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And the real name of our connection to this everywhere different and differently named earth is “work.” We are connected by work even to the places where we don’t work, for all places are connected; it is clear by now that we cannot exempt one place from our ruin of another. The name of our proper connection to the earth is “good work,” for good work involves much giving of honor. It honors the source of its materials; it honors the place where it is done; it honors the art by which it is done; it honors the thing that it makes and the user of the made thing. Good work is always modestly scaled, for it cannot ignore either the nature of individual places or the differences between places, and it always involves a sort of religious humility, for not everything is known. Good work can be defined only in particularity, for it must be defined a little differently for every one of the places and every one of the workers on the earth  
 – Wendell Berry, Conservation is Good Work

Around the globe, but profoundly here in the USA, we have, through manipulation and force, ceded our democracy, our culture, and our biosphere to an economics that values endless financial growth above all else. This system was born from a mindset of greed and domination and architected to thrive by disconnecting us from the wisdom and truth of our interdependence with all living beings and places- Slickly convincing us  to think and act as if our own individual success was somehow separate or worse still, part of a zero-sum relationship with the success of our neighbors (human or non-human). To that end, we are, on some level, both the abused and the abuser.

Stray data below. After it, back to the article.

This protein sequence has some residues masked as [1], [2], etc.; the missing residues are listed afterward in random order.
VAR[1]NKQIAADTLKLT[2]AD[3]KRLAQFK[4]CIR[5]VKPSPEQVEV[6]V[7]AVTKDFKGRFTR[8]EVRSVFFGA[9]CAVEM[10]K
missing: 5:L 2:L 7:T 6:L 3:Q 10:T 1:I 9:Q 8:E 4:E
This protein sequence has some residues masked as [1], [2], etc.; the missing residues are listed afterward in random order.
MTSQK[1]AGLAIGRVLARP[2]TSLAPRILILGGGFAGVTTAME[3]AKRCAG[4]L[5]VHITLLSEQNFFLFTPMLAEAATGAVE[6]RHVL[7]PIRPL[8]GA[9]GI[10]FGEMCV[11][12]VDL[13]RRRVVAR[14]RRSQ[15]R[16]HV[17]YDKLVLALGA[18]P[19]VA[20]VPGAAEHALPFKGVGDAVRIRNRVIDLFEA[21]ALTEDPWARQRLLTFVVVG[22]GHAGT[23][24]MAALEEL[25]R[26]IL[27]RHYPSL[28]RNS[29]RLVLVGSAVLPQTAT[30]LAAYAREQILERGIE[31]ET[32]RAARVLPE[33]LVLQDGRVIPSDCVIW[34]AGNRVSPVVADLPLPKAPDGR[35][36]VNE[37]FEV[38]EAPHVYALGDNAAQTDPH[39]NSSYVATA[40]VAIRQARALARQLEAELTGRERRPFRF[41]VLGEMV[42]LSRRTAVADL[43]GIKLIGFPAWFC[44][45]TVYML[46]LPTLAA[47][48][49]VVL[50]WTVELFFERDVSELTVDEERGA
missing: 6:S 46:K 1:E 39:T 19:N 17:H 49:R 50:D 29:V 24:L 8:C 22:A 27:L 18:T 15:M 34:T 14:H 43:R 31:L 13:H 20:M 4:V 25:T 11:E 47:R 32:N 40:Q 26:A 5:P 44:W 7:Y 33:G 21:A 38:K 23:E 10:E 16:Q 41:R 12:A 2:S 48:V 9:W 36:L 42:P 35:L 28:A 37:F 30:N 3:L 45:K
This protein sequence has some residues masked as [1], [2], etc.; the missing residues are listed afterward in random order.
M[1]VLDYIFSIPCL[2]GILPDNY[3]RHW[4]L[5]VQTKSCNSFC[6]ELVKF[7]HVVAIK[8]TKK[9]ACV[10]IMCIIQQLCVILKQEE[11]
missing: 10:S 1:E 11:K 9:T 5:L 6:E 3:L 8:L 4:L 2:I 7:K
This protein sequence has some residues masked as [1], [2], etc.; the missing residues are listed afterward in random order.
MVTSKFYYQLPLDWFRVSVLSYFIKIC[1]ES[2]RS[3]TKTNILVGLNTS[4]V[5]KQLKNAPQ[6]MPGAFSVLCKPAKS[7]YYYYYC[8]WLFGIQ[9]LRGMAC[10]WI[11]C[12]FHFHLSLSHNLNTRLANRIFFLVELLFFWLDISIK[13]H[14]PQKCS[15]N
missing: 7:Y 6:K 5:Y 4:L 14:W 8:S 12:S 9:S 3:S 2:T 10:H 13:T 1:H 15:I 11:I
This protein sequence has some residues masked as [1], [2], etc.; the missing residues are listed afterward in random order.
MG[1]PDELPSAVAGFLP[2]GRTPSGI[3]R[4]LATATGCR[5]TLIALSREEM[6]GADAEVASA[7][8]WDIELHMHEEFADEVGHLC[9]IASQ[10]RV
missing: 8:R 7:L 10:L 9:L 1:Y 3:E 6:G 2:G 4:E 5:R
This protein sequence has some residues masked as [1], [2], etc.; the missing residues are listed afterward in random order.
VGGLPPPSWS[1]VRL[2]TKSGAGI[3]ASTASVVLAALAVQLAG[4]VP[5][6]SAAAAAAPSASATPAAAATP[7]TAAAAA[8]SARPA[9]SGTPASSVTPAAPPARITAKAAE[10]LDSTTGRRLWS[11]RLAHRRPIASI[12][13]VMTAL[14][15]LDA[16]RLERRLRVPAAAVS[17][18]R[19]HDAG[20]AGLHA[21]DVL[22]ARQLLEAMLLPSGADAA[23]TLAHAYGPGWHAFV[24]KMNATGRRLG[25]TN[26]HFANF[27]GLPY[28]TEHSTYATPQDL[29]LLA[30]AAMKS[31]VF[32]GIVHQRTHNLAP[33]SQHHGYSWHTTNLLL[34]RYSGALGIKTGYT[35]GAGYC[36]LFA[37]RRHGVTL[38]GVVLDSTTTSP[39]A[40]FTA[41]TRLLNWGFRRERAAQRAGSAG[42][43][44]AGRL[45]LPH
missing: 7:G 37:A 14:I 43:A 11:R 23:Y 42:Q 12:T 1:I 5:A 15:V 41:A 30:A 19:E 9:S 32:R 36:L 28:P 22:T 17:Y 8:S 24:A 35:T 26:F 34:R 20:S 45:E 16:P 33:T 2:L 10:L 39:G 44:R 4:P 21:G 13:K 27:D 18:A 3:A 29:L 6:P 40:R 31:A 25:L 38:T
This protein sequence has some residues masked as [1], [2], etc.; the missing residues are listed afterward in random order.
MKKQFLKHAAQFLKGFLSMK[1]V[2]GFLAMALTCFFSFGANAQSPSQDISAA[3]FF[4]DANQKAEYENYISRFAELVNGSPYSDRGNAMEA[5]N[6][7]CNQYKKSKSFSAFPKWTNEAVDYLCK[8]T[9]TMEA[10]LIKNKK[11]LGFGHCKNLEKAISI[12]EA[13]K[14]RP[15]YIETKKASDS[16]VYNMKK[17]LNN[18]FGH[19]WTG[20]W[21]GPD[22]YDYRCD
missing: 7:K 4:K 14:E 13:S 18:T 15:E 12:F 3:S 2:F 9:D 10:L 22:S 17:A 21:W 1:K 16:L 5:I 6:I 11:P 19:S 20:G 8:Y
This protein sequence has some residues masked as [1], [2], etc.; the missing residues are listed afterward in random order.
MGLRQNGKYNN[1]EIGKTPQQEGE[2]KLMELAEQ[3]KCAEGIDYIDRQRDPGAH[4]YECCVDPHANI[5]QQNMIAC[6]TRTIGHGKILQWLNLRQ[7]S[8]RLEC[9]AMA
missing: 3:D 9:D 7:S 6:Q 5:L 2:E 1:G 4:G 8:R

In our hearts we know and long for something radically different, but are often paralyzed to act by the fear and misgivings that this same system so perniciously sews in us.  The consequences, of course, have been dire- with inequality, injustice, ecological destruction, and depression accelerating at alarming rates.

However, as we stand at the precipice of our planet’s and our economy’s ability to sustain us, we believe that people are more ready than ever to reconnect to their hearts, their communities, and the Earth, and to together build a future that works for all.

Unlike the old system, with its top-down control, the next will be built from the bottom up- person by person, place by place- all working together for their common good.

Founded in mid-2015, The Good Work Institute was created to support this movement in the Hudson Valley. Here we are committed to fostering resilience and regeneration by cultivating, supporting, and connecting local community members and organizations who are working for positive social, ecological, and economic impact.

The Good Work Institute finds inspiration for its name in Wendell Berry’s essay “Conservation is Good Work”.  Like Mr. Berry, we believe that our connection to the people and places of the earth is best described “as work”, and our proper connection, “good work”.  

For us, our work is not simply what we do for a living, but really the manifestation or enacting of all the choices we make as professionals, as parents, as volunteers, as citizens, and as consumers. In short, our work is what we do, and it is what we do that shapes the world. Ultimately, the shift  away from the broken system to one that is regenerative and equitable will happen when networks of engaged, and inspired community members come together in their places and do the good work to make it so.

 

The Good Work Institute is a 501(c)(3), non profit organization.

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